APMT: North American Ports Must Adapt to Changes

Image Courtesy: APM Terminals

North American ports need to adapt to changes in customer demand and future industry trajectory, according to port and terminal operator APM Terminals.

Speaking at the Journal of Commerce’s annual Port Performance North America conference, APM Terminals head of Hub Terminals, Jack Craig spoke about the challenges ahead for North American ports and how they compare to other ports in the world.

“The customer landscape has changed and become much more competitive. We as an industry need to work together, adapt and respond or watch the cargo move elsewhere,” Craig said.

The vessel alliances now reshaping the industry have been a success for ocean carriers and their quest for cost savings, asset efficiency and economies of scale.

“Larger alliances, larger vessels and larger port call volumes per ship are a catalyst to improve performance at ports. The newly widened Panama Canal and heightened Bayonne Bridge in the Port of New York/New Jersey create new opportunities for larger ships plying the US east coast trade – and creates new demands on port infrastructure, port operations and all the stakeholders in the supply chain,” Craig continued.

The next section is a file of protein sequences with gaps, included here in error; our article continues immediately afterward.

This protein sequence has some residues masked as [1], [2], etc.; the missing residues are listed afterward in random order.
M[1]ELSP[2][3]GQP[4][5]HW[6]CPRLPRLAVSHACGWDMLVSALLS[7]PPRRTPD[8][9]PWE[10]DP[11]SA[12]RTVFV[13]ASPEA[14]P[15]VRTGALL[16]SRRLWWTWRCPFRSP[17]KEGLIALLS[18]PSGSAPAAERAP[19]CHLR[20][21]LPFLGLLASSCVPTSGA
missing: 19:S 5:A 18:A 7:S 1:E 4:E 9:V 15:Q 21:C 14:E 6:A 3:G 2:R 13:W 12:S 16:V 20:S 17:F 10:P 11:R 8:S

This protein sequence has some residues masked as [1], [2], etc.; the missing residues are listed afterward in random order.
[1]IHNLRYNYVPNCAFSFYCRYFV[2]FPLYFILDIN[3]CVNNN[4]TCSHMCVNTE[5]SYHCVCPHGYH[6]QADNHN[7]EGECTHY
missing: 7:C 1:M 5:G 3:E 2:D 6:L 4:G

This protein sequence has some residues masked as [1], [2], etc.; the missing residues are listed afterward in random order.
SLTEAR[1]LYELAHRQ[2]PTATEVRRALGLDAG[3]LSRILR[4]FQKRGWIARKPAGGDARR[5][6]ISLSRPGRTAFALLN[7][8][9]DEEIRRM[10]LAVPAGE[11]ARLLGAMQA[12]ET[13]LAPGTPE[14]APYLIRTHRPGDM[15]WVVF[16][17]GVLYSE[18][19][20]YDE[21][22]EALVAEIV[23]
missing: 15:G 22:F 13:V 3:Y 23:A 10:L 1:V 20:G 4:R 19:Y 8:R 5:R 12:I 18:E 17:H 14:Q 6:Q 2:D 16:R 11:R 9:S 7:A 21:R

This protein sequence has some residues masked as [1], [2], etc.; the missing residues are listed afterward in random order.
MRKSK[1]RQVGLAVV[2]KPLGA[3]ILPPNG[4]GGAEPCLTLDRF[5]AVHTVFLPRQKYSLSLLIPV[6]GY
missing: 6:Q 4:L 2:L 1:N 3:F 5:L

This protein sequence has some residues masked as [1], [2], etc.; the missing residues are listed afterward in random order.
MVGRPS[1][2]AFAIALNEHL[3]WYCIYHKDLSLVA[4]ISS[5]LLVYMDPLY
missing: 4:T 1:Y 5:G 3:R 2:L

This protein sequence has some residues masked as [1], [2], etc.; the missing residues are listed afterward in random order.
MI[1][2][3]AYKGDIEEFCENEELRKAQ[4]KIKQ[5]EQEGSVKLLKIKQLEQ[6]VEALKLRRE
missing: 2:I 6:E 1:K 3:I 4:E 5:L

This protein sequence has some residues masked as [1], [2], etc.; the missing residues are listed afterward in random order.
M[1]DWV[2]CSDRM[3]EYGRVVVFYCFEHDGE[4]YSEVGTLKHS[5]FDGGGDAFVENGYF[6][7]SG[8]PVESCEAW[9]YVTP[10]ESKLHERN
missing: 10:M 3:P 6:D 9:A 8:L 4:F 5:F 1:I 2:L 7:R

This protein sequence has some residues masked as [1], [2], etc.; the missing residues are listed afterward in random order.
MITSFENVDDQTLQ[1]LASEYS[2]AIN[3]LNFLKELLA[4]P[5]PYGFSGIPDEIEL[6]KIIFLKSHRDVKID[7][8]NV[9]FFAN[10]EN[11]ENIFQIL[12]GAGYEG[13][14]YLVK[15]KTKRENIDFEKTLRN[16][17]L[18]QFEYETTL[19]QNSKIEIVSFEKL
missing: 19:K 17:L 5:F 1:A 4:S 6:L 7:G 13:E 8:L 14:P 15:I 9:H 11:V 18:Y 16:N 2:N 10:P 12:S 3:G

With the lower bunker prices of recent years, terminal costs have now become the highest cost for liner operators, which creates increased pressure on terminal margins “as our customers are expecting us to find ways to help them reduce costs year over year.”

“Given the inflationary pressures built into large portions of a terminal’s cost base, this requires different thinking to remain competitive,” Craig informed.

He also talked about the role of technology in the ports business in the context that every industry is using technology to improve the customer experience, create a safer working environment and improve competitiveness.

“We can do this in a responsible way with our partners to grow the business, improve productivity and reliability for our customers and ensure the port industry business model is viable short and long term,” Craig concluded.

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